China has announced interim guidelines for regulating its AI industry.
These guidelines will only apply to services intended for public use as the government seeks to pave the way for the rollout of AI products.
Set to come into effect on August 15, the guidelines indicate China’s appetite for boosting its AI industry while controlling the risks of generative AI.
The guidelines follow the draft regulations released in April that require companies to undergo security assessments before launching their products for public use.
“The current version is very much in line with market expectations,” said Kai Wang, an analyst with Morningstar. “It sends the positive signal that the regulators are paving the way for companies in China to launch their products on a large scale.”
Chinese AI companies have refrained from releasing chatbots to the public until Beijing finalized rules for the technology and approved their products.
On Thursday, the regulatory body, the Cyberspace Administration of China (CAC), stressed again that the content generated by generative AI must conform to China’s fundamental socialist values. Xi Jinping had previously warned of AI undermining the country’s sociopolitical status quo.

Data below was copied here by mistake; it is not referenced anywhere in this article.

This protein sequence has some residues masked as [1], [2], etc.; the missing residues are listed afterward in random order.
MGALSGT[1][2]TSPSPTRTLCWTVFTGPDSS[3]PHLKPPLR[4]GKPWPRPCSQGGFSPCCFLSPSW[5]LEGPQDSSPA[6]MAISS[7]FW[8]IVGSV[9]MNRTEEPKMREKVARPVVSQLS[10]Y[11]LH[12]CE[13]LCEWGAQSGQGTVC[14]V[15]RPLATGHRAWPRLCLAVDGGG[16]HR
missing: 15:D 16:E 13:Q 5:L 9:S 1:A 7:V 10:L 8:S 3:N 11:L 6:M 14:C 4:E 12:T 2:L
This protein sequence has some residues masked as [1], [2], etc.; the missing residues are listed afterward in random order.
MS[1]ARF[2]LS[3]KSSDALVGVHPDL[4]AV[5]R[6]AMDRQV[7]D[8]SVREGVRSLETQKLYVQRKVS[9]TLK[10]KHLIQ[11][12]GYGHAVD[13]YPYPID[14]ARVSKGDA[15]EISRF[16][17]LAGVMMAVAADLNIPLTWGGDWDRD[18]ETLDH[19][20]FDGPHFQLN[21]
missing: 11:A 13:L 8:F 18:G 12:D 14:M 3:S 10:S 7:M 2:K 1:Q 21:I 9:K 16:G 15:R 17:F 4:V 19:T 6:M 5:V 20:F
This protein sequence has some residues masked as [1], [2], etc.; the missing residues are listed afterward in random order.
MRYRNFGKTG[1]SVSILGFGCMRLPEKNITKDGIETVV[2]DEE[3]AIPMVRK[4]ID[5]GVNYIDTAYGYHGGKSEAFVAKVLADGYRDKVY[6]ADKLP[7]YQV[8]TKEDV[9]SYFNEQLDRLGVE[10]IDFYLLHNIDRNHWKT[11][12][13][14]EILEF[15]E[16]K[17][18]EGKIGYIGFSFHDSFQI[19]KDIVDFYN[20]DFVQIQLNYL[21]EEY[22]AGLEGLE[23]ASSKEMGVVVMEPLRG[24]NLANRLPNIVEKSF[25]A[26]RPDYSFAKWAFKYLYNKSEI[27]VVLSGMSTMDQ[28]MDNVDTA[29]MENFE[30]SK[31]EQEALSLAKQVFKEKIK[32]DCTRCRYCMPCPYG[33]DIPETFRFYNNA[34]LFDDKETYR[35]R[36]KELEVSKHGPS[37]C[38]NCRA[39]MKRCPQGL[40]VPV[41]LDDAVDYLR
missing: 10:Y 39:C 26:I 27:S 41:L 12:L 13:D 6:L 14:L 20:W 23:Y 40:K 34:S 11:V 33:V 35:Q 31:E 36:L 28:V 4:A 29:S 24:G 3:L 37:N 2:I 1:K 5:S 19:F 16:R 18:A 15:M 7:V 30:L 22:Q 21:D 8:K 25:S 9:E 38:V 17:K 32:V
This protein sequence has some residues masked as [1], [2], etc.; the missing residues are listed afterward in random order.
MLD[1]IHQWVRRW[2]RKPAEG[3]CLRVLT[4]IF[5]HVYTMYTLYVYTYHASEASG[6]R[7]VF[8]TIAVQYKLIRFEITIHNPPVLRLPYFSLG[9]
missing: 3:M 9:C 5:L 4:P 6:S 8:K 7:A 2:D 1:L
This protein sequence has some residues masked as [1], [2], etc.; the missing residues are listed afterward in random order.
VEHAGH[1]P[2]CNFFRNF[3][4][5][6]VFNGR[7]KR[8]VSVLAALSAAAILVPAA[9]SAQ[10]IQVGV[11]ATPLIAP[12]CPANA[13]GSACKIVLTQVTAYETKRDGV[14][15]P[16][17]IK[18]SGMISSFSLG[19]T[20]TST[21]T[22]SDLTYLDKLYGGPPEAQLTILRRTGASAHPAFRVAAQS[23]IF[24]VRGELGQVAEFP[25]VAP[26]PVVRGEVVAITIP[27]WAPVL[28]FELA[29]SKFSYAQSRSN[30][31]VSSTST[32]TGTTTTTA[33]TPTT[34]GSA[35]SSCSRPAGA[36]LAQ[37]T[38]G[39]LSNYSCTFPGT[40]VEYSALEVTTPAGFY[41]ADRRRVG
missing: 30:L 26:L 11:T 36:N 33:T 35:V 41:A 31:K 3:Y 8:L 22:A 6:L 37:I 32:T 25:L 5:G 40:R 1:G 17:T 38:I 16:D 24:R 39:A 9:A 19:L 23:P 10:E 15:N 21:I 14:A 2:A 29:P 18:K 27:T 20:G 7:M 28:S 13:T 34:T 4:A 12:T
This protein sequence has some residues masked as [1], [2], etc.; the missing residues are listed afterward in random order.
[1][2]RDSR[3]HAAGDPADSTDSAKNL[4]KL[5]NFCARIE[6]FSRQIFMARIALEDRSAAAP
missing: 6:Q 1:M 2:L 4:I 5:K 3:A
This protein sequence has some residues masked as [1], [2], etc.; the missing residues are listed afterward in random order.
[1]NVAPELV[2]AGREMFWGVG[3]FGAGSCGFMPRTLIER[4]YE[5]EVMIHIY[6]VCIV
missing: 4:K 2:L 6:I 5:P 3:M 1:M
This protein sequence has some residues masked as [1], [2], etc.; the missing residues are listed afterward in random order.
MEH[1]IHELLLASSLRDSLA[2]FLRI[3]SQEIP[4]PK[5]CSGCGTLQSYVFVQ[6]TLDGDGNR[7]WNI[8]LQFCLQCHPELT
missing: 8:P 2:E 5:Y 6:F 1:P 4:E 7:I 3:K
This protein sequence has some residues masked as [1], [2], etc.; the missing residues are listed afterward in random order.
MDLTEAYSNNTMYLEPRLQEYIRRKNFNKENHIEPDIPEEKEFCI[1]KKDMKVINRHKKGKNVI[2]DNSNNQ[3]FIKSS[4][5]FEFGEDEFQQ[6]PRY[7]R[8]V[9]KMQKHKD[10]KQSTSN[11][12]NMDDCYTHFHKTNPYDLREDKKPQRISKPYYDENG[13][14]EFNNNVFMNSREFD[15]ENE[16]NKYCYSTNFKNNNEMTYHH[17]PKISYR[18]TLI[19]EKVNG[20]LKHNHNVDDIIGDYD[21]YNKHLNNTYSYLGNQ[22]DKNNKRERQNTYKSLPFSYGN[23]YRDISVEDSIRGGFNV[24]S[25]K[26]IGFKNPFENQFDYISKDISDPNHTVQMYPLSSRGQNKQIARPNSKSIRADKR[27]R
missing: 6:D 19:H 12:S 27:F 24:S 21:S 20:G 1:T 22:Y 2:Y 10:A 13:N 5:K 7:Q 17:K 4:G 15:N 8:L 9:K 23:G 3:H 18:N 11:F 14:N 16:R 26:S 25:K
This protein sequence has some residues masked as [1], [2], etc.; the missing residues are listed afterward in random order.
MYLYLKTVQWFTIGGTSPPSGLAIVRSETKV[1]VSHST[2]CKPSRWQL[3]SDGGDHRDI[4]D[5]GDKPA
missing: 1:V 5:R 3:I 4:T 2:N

Additionally, Chinese regulation says AI companies must protect intellectual property rights and ensure the use of legitimate data sources. Another key point is that China is imposing far fewer restrictions on AIs that aren’t intended to be released to the public.
“Relevant national authorities shall … improve their supervisory methods so that they are scientific and compatible with innovation and development,” said the regulator.
China is interested in international collaboration on AI
On Wednesday, Elon Musk said he thought China was open to a collaborative international framework for AI. He was visiting China a few weeks ago, where he discussed AI.
“China is definitely interested in working in a cooperative international framework for AI regulation,” Musk told Reuters.
Wang Wenbin, a spokesperson for the Chinese foreign ministry, stated that China is focused on promoting sound AI governance and “advocates adhering to the principle of human-centered intelligence and creating artificial intelligence for good.”
“China is willing to enhance communication and exchanges with the international community on AI security governance, promote the establishment of an international mechanism with universal participation, and form a governance framework and standards that share broad consensus,” Wang responded about Musk’s comments.
China’s proactive approach to regulation contrasts with the US, which was somewhat dithering on the topic until Senator Chuck Schumer recently unveiled plans to organize “AI insight forums” to fast-track regulation.